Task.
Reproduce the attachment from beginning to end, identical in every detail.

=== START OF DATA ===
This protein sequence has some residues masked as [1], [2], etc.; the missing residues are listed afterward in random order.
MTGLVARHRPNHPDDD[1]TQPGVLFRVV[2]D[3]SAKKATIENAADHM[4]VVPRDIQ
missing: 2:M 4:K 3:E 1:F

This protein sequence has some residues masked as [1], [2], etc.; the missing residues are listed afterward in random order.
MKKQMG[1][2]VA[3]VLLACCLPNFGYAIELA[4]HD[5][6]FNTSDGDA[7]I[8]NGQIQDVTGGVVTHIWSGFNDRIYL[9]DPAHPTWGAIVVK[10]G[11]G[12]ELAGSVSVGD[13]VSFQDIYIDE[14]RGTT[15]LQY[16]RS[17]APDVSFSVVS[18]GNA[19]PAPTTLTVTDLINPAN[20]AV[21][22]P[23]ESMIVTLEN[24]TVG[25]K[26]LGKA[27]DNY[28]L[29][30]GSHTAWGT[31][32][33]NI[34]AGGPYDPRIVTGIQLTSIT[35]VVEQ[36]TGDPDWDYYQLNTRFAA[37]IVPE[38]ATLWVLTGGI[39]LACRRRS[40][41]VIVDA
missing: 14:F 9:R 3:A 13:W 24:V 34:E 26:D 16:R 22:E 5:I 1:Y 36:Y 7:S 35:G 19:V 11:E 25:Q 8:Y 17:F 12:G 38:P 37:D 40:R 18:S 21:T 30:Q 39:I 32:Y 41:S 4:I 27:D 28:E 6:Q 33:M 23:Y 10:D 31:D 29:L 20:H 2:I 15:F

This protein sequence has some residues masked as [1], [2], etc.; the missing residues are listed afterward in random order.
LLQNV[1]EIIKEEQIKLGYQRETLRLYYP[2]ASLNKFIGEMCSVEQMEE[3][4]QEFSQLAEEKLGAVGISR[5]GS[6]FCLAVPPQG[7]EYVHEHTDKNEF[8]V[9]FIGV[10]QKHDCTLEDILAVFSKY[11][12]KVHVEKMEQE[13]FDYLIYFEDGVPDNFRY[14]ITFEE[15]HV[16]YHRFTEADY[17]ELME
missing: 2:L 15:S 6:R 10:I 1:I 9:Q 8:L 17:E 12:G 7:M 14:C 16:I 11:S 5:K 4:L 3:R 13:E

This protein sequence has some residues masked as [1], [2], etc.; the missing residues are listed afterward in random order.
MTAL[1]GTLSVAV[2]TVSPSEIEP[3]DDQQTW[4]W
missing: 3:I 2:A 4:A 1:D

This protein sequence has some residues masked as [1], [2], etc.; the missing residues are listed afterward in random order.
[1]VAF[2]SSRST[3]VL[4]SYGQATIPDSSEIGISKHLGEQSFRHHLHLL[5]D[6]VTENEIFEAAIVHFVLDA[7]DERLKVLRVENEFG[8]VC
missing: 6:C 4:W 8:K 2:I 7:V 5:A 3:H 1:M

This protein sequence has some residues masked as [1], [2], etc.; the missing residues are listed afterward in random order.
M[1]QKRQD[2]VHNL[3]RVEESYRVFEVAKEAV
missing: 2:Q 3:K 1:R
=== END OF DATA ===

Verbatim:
This protein sequence has some residues masked as [1], [2], etc.; the missing residues are listed afterward in random order.
MTGLVARHRPNHPDDD[1]TQPGVLFRVV[2]D[3]SAKKATIENAADHM[4]VVPRDIQ
missing: 2:M 4:K 3:E 1:F

This protein sequence has some residues masked as [1], [2], etc.; the missing residues are listed afterward in random order.
MKKQMG[1][2]VA[3]VLLACCLPNFGYAIELA[4]HD[5][6]FNTSDGDA[7]I[8]NGQIQDVTGGVVTHIWSGFNDRIYL[9]DPAHPTWGAIVVK[10]G[11]G[12]ELAGSVSVGD[13]VSFQDIYIDE[14]RGTT[15]LQY[16]RS[17]APDVSFSVVS[18]GNA[19]PAPTTLTVTDLINPAN[20]AV[21][22]P[23]ESMIVTLEN[24]TVG[25]K[26]LGKA[27]DNY[28]L[29][30]GSHTAWGT[31][32][33]NI[34]AGGPYDPRIVTGIQLTSIT[35]VVEQ[36]TGDPDWDYYQLNTRFAA[37]IVPE[38]ATLWVLTGGI[39]LACRRRS[40][41]VIVDA
missing: 14:F 9:R 3:A 13:W 24:V 34:E 26:D 16:R 22:E 5:I 1:Y 36:Y 7:S 35:G 19:V 11:E 25:Q 8:Y 17:F 12:G 38:P 37:D 40:R 18:S 21:T 30:Q 39:I 32:Y 41:S 4:I 27:D 28:E 6:Q 33:M 23:Y 10:D 31:D 29:L 20:H 2:I 15:F

This protein sequence has some residues masked as [1], [2], etc.; the missing residues are listed afterward in random order.
LLQNV[1]EIIKEEQIKLGYQRETLRLYYP[2]ASLNKFIGEMCSVEQMEE[3][4]QEFSQLAEEKLGAVGISR[5]GS[6]FCLAVPPQG[7]EYVHEHTDKNEF[8]V[9]FIGV[10]QKHDCTLEDILAVFSKY[11][12]KVHVEKMEQE[13]FDYLIYFEDGVPDNFRY[14]ITFEE[15]HV[16]YHRFTEADY[17]ELME
missing: 2:L 15:S 6:R 10:I 1:I 9:Q 8:L 17:E 12:G 7:M 14:C 16:I 11:S 5:K 4:L 3:R 13:E

This protein sequence has some residues masked as [1], [2], etc.; the missing residues are listed afterward in random order.
MTAL[1]GTLSVAV[2]TVSPSEIEP[3]DDQQTW[4]W
missing: 3:I 2:A 4:A 1:D

This protein sequence has some residues masked as [1], [2], etc.; the missing residues are listed afterward in random order.
[1]VAF[2]SSRST[3]VL[4]SYGQATIPDSSEIGISKHLGEQSFRHHLHLL[5]D[6]VTENEIFEAAIVHFVLDA[7]DERLKVLRVENEFG[8]VC
missing: 6:C 4:W 8:K 2:I 7:V 5:A 3:H 1:M

This protein sequence has some residues masked as [1], [2], etc.; the missing residues are listed afterward in random order.
M[1]QKRQD[2]VHNL[3]RVEESYRVFEVAKEAV
missing: 2:Q 3:K 1:R